Merida Industry Co., Ltd, Taiwan’s second largest bicycle manufacturing company after Giant Manufacturing Co., Ltd, is now actively pursuing entry to the Tour de France. But first, the brand needs a team. Cycling iQ spoke about the barriers to entry with Merida VP, William Jeng, at Taipei Cycle show last week.
Taipei Cycle Show is to the bicycle industry what BaselWorld is to the jewellery and timepiece sector. It’s the mass platform for brands and factories to connect with buyers all the way down the supply chain. Now in its 25th year, almost 1,100 exhibitors are competing for attention within the reinforced walls of the Taipei World Trade … Continue reading
Who really makes your bike? It is a simple enough question. Country of origin has traditionally been a touchy subject for brands that rely on Asia-based ‘manufacturing partners’, let alone revealing who the partners are. Discovering the factory behind the brand is a stubbornly topical pastime amongst bicycle consumers. What’s all the fuss about?
Perhaps due to bicycle industry commotion about how China’s emerging middle-class will secure growth for every brand under the sun, India is often overlooked. 25 years after its first export, Merida, Taiwan’s second-largest bicycle manufacturer, is finally dipping a cautious tyre – but not a skinny one – into the Indian market.
From rather humble beginnings as a maker of bicycle products for other brands, to becoming the world’s largest manufacturer of bicycles, Giant Manufacturing Co Ltd has pioneered global brand development in the bicycle industry. From the outside, it might appear that Giant has done it all, and has it all.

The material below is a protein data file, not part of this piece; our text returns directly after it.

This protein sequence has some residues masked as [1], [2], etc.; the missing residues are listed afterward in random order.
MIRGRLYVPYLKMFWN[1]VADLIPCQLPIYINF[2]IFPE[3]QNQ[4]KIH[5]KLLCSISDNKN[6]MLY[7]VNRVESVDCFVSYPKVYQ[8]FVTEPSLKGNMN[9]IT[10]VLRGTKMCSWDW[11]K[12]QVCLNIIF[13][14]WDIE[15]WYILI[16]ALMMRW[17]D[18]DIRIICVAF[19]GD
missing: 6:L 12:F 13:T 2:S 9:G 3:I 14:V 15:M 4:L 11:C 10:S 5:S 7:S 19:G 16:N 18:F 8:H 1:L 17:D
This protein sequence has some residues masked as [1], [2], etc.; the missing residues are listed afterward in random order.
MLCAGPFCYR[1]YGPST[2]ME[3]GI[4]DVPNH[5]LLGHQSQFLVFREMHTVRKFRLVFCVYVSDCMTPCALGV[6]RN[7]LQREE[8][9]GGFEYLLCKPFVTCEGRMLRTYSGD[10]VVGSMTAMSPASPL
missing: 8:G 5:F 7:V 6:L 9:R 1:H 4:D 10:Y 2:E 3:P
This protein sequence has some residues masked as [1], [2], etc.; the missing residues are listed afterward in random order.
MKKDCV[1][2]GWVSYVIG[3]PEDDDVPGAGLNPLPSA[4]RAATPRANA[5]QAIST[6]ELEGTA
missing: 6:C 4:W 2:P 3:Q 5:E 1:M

Any attentive cyclist riding Melbourne’s Beach Road regularly in recent years would have noticed two things; there are a lot more people cycling, and; there are a lot more people cycling on nice bikes. It would appear that, in order for leisure riders to truly express themselves as cyclists, a quality composite bicycle is de … Continue reading
Consumers of cycling products have been taken for quite a ride during the last two decades. Bicycle brands, their distributors and retailers, demonstrated a remarkable endurance and capacity to sustain a profitable, trust-based supply chain model that ultimately could not resist a swell in capitalistic desire urged forward by the confluence of global trade re-structuring … Continue reading
Year 2001. Taiwanese OEM production hummed along, retail prices were buoyant, and cycling was enjoying an upswing in popularity across the Asia-Pacific region. However, as the new millennium’s first decade matured, so too did a trio of inter-related trends that would upset the bicycle industry’s delicate ecosystem and threaten to explode into a full-blown zero-sum … Continue reading
2011 is a fine time to be a consumer of cycling equipment. Brands and their downstream re-sellers are clambering over each other to cut through the noise created from market re-structuring. Many players in the bicycle industry have been left stranded as they’ve failed to adapt to a new competitive normality. The only trick left … Continue reading
1991. Shimano STI was introduced, Miguel Indurain’s five-year Tour de France dominance began, teens moshed to ‘Nevermind’, and the World Wide Web officially launched to the public. Bicycles were purchased in bike shops and carbon fiber frames were often of dubious quality. But thanks to a surge in exports from the US and Europe, at … Continue reading